Changes in the Kremlin’s Political Discourse from 2000 to 2019

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Martin Mölder is a researcher in comparative politics at the Johan Skytte Institute of Political Studies at the University of Tartu who, among other things, focuses on quantitative text analysis in different contexts.

Eiki Berg is Professor of International Relations Theory at the Johan Skytte Institute of Political Studies at the University of Tartu who specializes, among other things, in geopolitics, de facto states, and secessionist conflicts.

This post is based on an article that appeared in a 2023 issue of Europe-Asia Studies.

This analysis examines shifts in Russian political discourse during the Putin era. Our focus is the move from expectations that Russia would align itself with the West to the understanding that it would pursue its own national interests even when these conflicted with Western norms. Russia has employed a mix of diplomatic and coercive measures in neighboring states to assert its influence on the global stage. This assertiveness is closely linked to Russia’s fundamental identity and its desire for acknowledgment within the global order. 

The tide in Russian-Western relations began to turn with the Kosovo conflict in 1999, when both the West and Russia started to justify military intervention even without UN approval. This process allowed Russia to perceive unilateral actions as a challenge to its role in the global order, leading to its direct involvement in Georgia and Ukraine under the same pretext of “safeguarding human rights,” at least on the discursive level. Russia’s stance shifted from an initial alignment with the West to a more confrontational approach, exemplified by Putin’s pivotal Munich speech in 2007. 

Perspectives on Russia’s role in global affairs have differed. It has been portrayed as, respectively, an advocate of the status quo upholding the rule of law; a neo-revisionist actor aiming to reshape the global order; and a reform-minded state pursuing gradual adjustments in international norms. These viewpoints underscore the evolving nature of Russia’s foreign policy orientation. The increasing assertiveness of Western players in regions neighboring Russia redirected Russian attention toward secessionist conflicts, affecting both its domestic and foreign policy. 

Putin’s government has adopted a form of neo-authoritarian governance known as “sovereign democracy,” which places an emphasis on self-reliance in international affairs and maintaining control over its own narrative. The Kremlin exerts significant influence over media outlets and the flow of information, shaping how both elites and the general public perceive themselves and the world. Recognizing the significance of conveying its narrative to a global audience, Russia places high importance on foreign policy communication through mass media.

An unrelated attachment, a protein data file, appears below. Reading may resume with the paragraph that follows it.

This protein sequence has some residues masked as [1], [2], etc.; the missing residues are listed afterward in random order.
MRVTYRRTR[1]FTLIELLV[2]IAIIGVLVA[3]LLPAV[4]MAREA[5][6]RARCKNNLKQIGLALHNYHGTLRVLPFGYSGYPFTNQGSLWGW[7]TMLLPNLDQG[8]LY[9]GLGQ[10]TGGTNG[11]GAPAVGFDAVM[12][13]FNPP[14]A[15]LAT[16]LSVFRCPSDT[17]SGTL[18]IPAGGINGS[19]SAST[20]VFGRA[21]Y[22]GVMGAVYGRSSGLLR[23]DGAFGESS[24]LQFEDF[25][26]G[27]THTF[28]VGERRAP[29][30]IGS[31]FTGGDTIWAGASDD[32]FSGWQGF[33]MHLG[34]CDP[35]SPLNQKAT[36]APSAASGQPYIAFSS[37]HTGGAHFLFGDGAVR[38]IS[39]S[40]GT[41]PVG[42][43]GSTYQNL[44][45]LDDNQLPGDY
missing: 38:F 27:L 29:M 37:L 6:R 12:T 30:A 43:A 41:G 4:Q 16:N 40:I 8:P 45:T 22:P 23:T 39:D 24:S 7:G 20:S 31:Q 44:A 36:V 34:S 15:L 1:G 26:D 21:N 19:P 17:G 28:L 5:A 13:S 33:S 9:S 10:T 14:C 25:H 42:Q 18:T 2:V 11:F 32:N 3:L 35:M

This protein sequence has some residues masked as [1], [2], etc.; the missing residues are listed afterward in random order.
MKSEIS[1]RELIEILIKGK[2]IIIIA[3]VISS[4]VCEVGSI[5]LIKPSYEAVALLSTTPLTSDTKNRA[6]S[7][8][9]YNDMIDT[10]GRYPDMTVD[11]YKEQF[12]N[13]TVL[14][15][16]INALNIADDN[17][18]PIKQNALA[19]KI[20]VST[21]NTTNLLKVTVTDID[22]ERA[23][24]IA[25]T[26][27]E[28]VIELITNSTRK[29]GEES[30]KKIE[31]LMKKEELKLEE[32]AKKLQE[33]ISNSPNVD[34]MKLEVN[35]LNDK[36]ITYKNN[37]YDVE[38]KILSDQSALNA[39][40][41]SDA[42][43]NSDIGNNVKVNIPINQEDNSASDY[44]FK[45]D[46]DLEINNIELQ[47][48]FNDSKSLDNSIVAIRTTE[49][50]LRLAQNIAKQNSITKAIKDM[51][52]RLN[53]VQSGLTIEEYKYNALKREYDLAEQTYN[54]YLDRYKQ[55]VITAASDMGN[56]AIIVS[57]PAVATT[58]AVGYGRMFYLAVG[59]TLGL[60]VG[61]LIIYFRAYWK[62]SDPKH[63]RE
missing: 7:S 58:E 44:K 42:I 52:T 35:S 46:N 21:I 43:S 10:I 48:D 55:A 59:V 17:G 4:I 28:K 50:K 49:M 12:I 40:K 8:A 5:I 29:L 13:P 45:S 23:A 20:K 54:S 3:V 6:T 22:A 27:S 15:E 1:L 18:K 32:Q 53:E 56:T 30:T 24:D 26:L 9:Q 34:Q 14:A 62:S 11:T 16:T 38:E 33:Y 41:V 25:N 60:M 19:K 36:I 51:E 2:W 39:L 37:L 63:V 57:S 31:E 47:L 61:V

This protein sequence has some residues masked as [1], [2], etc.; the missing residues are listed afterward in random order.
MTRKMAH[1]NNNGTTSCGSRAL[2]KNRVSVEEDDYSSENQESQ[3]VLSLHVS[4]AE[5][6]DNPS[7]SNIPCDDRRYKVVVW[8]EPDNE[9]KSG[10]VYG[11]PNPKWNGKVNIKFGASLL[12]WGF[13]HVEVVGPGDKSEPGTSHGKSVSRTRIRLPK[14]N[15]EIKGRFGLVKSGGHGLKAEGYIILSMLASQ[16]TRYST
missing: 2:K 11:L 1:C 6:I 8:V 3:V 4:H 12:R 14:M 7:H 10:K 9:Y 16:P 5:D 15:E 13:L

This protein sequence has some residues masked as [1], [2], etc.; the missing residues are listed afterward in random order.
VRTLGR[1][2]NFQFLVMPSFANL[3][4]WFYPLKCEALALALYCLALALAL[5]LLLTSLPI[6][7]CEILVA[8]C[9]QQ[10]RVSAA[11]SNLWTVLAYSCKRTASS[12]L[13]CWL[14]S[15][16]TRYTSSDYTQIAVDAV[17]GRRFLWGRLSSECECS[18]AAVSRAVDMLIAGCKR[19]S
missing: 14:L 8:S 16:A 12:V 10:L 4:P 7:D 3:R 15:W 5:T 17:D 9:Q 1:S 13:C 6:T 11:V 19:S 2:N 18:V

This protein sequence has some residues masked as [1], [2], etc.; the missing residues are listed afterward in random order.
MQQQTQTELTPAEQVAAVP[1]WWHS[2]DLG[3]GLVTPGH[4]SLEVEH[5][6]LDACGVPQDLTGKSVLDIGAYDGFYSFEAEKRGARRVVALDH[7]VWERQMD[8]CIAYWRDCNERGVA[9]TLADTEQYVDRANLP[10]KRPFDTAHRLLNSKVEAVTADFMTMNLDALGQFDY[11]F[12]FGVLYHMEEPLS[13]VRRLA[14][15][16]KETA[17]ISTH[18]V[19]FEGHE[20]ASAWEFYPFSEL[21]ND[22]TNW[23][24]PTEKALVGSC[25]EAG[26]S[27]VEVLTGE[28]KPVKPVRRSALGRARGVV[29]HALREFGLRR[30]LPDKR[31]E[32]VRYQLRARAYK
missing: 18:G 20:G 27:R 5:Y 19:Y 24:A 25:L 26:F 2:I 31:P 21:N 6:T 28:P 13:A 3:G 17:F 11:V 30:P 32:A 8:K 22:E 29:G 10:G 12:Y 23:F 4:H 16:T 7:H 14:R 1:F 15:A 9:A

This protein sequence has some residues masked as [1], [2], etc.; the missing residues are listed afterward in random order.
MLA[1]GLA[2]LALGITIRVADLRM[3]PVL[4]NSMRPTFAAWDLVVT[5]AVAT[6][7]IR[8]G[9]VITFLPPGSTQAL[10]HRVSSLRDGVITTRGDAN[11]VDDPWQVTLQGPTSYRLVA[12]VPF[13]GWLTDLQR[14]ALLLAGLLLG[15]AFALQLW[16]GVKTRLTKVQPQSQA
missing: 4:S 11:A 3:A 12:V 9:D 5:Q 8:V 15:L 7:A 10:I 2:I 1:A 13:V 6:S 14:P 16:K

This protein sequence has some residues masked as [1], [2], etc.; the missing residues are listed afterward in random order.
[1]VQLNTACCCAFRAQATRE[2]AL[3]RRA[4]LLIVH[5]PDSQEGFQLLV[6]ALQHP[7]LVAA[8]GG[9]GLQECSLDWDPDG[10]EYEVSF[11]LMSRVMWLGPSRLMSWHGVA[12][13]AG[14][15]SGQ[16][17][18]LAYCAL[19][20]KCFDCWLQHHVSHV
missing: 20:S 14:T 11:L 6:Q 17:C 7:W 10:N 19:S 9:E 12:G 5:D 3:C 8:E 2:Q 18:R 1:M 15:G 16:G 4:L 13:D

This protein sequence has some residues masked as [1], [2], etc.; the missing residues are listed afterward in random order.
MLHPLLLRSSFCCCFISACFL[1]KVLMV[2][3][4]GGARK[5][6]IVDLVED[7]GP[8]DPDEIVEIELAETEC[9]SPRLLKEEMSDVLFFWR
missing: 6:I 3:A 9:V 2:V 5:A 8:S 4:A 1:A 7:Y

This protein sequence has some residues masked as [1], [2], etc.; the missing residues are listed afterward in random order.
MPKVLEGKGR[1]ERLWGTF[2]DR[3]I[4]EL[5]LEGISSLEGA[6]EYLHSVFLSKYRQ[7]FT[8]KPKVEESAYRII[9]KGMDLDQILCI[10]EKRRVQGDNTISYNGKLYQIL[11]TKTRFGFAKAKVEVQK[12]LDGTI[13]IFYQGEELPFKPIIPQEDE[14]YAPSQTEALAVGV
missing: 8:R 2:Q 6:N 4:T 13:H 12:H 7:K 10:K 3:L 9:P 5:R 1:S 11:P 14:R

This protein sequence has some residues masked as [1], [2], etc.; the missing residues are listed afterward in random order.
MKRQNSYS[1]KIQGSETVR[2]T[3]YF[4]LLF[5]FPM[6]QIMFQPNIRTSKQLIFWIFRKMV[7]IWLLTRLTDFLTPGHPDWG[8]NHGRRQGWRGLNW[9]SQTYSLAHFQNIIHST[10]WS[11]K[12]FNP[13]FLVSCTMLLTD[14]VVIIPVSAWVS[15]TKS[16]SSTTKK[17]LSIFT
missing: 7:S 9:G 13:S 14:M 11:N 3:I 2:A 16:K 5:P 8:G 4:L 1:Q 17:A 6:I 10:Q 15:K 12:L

Press releases and transcripts serve as the primary means of communication between the government and the public, conveying information and shaping public opinion. They mirror Russia’s political positions and act as tools for molding the narrative. Our analysis of political discourse in Russia is based on 8200 English-language transcripts from the Kremlin’s official website, spanning the period from 1 January 2000, to 31 December 2019. The content includes speeches, interviews, discussions, and statements by the presidential administration, primarily President Vladimir Putin. We argue that, even as Russia occupies more and more of the Western foreign policy agenda, the Kremlin is becoming less concerned about raising foreign policy issues in its own political discourse.

The analysis employs topic modeling, an unsupervised machine learning technique, to classify texts into various “topics” or themes based on the co-occurrence of words within the texts in the corpus. This method helps uncover underlying themes in the transcripts. More specifically, we use structural topic modeling (STM) to reveal the topics and explore the relationship between the prevalence of topics and characteristics of the documents, like the time of their production. This approach allows for testing hypotheses on how topics evolve over time.